Enough with the platitudes. I challenge you to move this week, but make a connection to your writing. Maybe you pick up the ol' cricket bat and imagine yourself in the shoes of Lord Peter Wimsey in Murder Must Advertise. Maybe you visit a salsa class to feel the movement for your novel (I do!). Join your mind-body-soul and see how it affects your writing.
Write, I should say, with physicality.
Sunday, February 10, 2008
The Driver’s Manual to Publication, Part V of VI:
Writing & Publishing the “Big” Markets
By Gabrielle Linnell
For anybody—whether you’re an award-winning freelancer or a scrubby WriTeen without a clip—breaking into these huge magazines is tough. Even tougher than completing a 1000-mile road trip. So the keyword for breaking in is angle-bio. Why do I not mention competence and professional skill? Because if you’re attempting to do this, you better be a master of sentence-stringing already.
I write about nonfiction here because I can give tips on breaking into large nonfiction mags. There are large fiction magazines (like Glimmer Train) but the only trick to getting in is writing a superb story.
All this fierce competition means that you must examine yourself and know that you are the best person in the WORLD to write this article. Look around for articles waiting to happen. Is your next-door neighbor an ex-NFL football player? Write about living to a former celebrity.
In other words, as a teenager, your angle and bio must be intimately attached. I have written and published articles in large magazines that have nothing to do with me being a teenager. But in most cases, an editor will pick a well-written adult article over a well-written teen article because they are more comfortable with over-21s… unless the fact that you’re a teenager is intimately connected to your article.
Go to your local magazine stand and look at every single non-offensive magazine there. Could you write for them? Would you possibly enjoy writing for them? Write down the titles of all the mags you like. Later, do a Google search for their guidelines (“XYZ Mag” + “writers guidelines” does the trick) or pull out a Writer’s Market Magazine Writer’s Guide. Follow their instructions to the letter.
Some magazines pay really well but aren’t on the newsstands. Carus Publishing Group, for instance, has many prestigious educational magazines that you can’t find at Barnes & Noble. Make sure to check your school library for other big magazines.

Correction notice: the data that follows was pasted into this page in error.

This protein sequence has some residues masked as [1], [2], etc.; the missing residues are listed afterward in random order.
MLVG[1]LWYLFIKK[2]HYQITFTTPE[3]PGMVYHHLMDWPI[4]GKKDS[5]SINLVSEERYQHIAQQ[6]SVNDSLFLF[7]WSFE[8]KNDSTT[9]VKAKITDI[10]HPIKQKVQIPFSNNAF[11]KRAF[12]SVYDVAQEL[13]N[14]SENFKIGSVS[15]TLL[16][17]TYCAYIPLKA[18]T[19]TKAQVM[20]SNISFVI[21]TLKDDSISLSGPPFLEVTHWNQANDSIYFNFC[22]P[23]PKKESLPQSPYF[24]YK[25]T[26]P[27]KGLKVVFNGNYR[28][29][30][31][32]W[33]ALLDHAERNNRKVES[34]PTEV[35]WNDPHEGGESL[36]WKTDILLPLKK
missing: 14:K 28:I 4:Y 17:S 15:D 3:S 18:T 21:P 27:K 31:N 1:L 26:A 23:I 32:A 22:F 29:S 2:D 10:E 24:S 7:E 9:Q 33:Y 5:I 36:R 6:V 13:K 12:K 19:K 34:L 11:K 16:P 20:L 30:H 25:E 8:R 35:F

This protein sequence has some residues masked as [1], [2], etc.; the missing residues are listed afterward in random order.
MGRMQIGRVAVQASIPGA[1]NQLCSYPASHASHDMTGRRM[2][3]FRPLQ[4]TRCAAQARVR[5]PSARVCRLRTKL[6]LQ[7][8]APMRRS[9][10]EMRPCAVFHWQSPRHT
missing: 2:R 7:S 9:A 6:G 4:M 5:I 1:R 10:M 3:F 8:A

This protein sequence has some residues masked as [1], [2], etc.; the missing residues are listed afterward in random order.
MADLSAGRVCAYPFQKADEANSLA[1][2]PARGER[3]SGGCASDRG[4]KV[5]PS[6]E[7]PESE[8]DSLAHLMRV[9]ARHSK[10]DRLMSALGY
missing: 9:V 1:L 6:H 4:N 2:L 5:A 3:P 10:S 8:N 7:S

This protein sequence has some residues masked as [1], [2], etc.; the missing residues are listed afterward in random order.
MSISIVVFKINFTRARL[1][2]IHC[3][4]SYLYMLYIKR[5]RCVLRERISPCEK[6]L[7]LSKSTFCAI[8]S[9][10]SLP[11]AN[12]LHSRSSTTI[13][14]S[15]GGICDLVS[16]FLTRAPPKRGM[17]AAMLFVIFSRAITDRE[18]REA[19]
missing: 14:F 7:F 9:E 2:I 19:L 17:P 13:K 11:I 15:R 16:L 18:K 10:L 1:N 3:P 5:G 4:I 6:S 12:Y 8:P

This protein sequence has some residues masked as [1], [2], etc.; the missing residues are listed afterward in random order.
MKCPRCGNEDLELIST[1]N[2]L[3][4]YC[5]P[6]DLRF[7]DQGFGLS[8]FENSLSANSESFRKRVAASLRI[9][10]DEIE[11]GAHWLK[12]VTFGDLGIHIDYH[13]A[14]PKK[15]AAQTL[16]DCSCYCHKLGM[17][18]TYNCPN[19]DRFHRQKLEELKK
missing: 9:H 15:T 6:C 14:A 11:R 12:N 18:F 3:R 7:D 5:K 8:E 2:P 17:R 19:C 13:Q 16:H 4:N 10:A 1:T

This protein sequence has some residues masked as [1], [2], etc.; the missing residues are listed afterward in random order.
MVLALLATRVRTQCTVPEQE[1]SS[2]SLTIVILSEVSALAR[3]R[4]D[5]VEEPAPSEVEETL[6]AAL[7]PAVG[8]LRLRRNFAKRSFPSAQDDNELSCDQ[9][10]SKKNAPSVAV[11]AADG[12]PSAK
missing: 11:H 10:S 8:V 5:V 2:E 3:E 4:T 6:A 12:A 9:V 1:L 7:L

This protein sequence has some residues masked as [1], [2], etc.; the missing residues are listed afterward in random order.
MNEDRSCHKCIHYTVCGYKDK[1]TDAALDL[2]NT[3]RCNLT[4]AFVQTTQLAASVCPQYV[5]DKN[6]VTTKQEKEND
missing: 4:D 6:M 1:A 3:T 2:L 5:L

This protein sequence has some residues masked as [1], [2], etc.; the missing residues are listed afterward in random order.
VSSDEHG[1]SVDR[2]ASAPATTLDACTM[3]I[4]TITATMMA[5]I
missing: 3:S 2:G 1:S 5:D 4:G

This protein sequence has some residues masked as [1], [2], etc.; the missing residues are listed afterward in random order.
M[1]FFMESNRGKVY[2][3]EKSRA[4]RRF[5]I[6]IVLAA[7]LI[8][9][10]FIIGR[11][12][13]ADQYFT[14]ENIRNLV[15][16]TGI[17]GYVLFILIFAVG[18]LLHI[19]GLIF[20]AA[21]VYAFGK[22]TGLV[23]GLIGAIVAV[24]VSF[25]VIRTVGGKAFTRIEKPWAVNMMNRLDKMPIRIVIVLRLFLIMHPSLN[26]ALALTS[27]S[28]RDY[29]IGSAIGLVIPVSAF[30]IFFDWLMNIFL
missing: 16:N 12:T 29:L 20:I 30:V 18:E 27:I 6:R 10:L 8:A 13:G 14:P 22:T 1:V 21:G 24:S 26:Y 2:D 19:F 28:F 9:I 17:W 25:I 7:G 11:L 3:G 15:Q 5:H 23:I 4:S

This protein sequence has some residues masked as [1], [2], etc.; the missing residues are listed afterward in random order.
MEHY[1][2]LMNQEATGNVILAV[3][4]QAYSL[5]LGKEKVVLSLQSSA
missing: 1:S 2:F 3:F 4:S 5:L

Good luck on your writing adventure, my friend. We’ll conclude next week with the biggest market of all: book publishing.*
Gabrielle Linnell has written lots of times, mostly homework. Occasionally she gets paid. Visit her full writing resume at www.storytellermag.com.
We’ve been able to do interviews with about half a dozen authors in the past several months. All of them have written different and exciting books, and it’s so COOL to see how the innovators work. So, in short, here are the links to all our past interviews, in case you missed some.
Mark Peter Hughes (author of Lemonade Mouth and I am the Wallpaper) http://innovativeteen.blogspot.com/2007/11/interview-with-mark-peter-hughes.html
Robin Wasserman (author of numerous series and Hacking Harvard) http://innovativeteen.blogspot.com/2007/12/innovative-word-for-writeen.html
Laura Preble (author of the Queen Geek Book Club series)http://innovativeteen.blogspot.com/2007/12/innovative-word-for-writeen_16.html
Melissa Walker (author of Violet on the Runway—Violet by Design comes out next month!)http://innovativeteen.blogspot.com/2008/01/innovative-word-for-writeen.html
Judy Gregerson (author of Bad Girls Club)http://innovativeteen.blogspot.com/2008/01/innovative-word-for-writeen_20.html
Jessica Day George (author of Dragon Slippers and Sun and Moon, Ice and Snow) http://innovativeteen.blogspot.com/2008/02/innovative-word-for-writeen.html.
And next week I’m very pleased to interview our first nonfiction AND first non-YA author, Kelly L. Stone. Kelly’s latest book is a fantastic guide for writers on TIME MANAGEMENT, something we all need to know about. We'll learn about her book Time to Write and hear Kelly’s advice for teen writers.*
SPOTLIGHT: orb28 (www.orb28.com; www.orb28.blogspot.com)
Orb28 is a new online community for girls 12-18. Run by an editor at New Moon: A Magazine for Girls and directed by an international Girl Board, orb28 is a place for girls to share both political opinion pieces and good ol’ fashioned fiction—and everything in between. Check out their guidelines at http://orb28.blogspot.com/2007/12/call-for-orb28-submissions.html. This is a great break-in market and a fantastic experience for all girl writers.*
We are always looking for guest writers or WriTeens to write for WORD. If you’re interested in sharing a bit of wisdom, advice or chat with the WriTeen community, please drop me an email (or send it… either way) to email@example.com.
Always wanted to interview an author? Dying to find out what she meant by THAT ENDING? Watch out for contest details soon.
KidMagWriters.com has published their February issue. Be sure to read it!
Wednesday, February 6, 2008
Turn Your Homework into Clips
As teenagers, most of us are obliged to do homework for a living. With all those unpaid research papers, math tests, history projects-- what's a WriTeen to do? Get published, of course. Just as it is stupid to buy ten books at Borders without using your $100 gift card, it's ridiculous to enter the nonfiction freelance world and not use your teen-earned wisdom. Or slave labor.
Choose your research papers wisely. Research a topic you know will be of interest to a magazine. If "Elizabethan Today" pays well, write your MLA citation paper on Elizabethan cosmetics. Then write an article on how to "get that white lead look," using the same sources you used to get an A.
Use the student angle 24/7. SAT woes? Write an opinion piece for your newspaper on how College Board is swiping millions of dollars from the student population. Discovered a handy tip for buying calculators? Query "MathNerdzZine" with your student-tested expertise. Always use your age to your advantage; and if you can't, don't mention it.
Got any other tips for turning homework into cash-- I mean, tips? Legal tips? Leave 'em in the comments.